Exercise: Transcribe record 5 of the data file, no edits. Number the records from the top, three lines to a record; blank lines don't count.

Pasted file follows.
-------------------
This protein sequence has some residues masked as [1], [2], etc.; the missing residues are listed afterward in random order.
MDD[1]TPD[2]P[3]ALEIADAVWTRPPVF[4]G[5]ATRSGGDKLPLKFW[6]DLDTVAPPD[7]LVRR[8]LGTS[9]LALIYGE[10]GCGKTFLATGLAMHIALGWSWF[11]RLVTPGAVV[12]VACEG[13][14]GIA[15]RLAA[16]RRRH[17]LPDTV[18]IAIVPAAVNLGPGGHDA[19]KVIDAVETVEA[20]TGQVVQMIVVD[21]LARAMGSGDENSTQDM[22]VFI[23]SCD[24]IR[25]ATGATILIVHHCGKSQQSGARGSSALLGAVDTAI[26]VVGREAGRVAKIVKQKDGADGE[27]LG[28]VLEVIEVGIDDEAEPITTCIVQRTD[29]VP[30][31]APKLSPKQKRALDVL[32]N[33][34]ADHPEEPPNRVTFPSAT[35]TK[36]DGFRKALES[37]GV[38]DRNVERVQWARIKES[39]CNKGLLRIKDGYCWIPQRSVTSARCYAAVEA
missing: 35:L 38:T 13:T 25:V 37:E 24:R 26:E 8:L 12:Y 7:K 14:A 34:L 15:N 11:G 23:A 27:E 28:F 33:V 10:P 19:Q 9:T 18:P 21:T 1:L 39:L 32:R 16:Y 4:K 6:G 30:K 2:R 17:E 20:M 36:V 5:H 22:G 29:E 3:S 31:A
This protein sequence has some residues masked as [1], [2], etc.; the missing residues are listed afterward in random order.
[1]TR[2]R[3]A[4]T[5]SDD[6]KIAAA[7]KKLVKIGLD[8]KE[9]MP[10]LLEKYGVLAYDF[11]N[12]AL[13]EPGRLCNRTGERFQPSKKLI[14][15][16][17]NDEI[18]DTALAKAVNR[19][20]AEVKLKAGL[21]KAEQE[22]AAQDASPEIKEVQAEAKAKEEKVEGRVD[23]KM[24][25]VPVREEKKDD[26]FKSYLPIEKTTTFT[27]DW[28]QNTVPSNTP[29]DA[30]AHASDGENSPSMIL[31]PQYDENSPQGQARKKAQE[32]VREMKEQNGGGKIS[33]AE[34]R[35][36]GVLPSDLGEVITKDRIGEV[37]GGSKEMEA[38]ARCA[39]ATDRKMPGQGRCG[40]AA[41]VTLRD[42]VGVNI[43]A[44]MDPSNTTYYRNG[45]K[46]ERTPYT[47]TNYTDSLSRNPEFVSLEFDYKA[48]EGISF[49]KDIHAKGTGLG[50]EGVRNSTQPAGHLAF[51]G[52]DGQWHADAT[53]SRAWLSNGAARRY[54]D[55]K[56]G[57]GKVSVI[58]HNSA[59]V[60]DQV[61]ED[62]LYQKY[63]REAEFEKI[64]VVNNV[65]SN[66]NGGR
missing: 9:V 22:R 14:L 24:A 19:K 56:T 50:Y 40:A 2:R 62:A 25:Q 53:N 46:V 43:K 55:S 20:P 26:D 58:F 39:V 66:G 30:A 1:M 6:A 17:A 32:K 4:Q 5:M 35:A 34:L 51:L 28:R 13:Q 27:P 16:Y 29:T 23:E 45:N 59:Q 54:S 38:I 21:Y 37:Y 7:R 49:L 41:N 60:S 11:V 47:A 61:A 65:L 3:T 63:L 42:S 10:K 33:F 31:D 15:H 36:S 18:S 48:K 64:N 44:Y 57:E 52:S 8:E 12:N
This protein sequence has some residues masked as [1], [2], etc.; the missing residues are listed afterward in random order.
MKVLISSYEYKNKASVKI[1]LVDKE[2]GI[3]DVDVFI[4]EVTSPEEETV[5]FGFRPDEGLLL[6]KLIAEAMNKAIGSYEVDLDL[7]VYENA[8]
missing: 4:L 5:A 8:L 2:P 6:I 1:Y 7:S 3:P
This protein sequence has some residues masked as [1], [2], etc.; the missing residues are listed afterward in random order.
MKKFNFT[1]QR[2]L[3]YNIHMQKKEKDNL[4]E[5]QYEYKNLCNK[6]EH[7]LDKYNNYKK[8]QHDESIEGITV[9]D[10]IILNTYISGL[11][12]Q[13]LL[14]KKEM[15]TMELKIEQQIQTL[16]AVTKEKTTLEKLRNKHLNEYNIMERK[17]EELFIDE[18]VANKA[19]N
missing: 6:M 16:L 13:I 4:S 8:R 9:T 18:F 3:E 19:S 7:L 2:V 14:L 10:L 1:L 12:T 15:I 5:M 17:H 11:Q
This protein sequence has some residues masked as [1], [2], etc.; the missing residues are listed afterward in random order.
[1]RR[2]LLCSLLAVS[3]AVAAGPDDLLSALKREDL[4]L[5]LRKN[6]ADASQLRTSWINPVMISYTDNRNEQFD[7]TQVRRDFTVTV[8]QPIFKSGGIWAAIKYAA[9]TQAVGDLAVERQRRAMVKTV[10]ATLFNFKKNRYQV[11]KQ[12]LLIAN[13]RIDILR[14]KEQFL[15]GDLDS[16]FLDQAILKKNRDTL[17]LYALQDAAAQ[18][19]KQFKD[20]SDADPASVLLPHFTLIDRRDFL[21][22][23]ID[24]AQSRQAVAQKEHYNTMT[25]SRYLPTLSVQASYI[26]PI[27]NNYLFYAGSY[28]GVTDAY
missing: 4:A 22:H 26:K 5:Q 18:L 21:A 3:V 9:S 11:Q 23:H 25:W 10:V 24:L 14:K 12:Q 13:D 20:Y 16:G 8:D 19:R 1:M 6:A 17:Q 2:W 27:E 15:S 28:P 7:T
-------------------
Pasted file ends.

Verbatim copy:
This protein sequence has some residues masked as [1], [2], etc.; the missing residues are listed afterward in random order.
[1]RR[2]LLCSLLAVS[3]AVAAGPDDLLSALKREDL[4]L[5]LRKN[6]ADASQLRTSWINPVMISYTDNRNEQFD[7]TQVRRDFTVTV[8]QPIFKSGGIWAAIKYAA[9]TQAVGDLAVERQRRAMVKTV[10]ATLFNFKKNRYQV[11]KQ[12]LLIAN[13]RIDILR[14]KEQFL[15]GDLDS[16]FLDQAILKKNRDTL[17]LYALQDAAAQ[18][19]KQFKD[20]SDADPASVLLPHFTLIDRRDFL[21][22][23]ID[24]AQSRQAVAQKEHYNTMT[25]SRYLPTLSVQASYI[26]PI[27]NNYLFYAGSY[28]GVTDAY
missing: 4:A 22:H 26:K 5:Q 18:L 21:A 3:V 9:S 11:Q 23:H 25:W 10:V 24:L 14:K 12:Q 13:D 20:Y 16:G 8:D 19:R 1:M 6:A 17:Q 2:W 27:E 15:S 28:P 7:T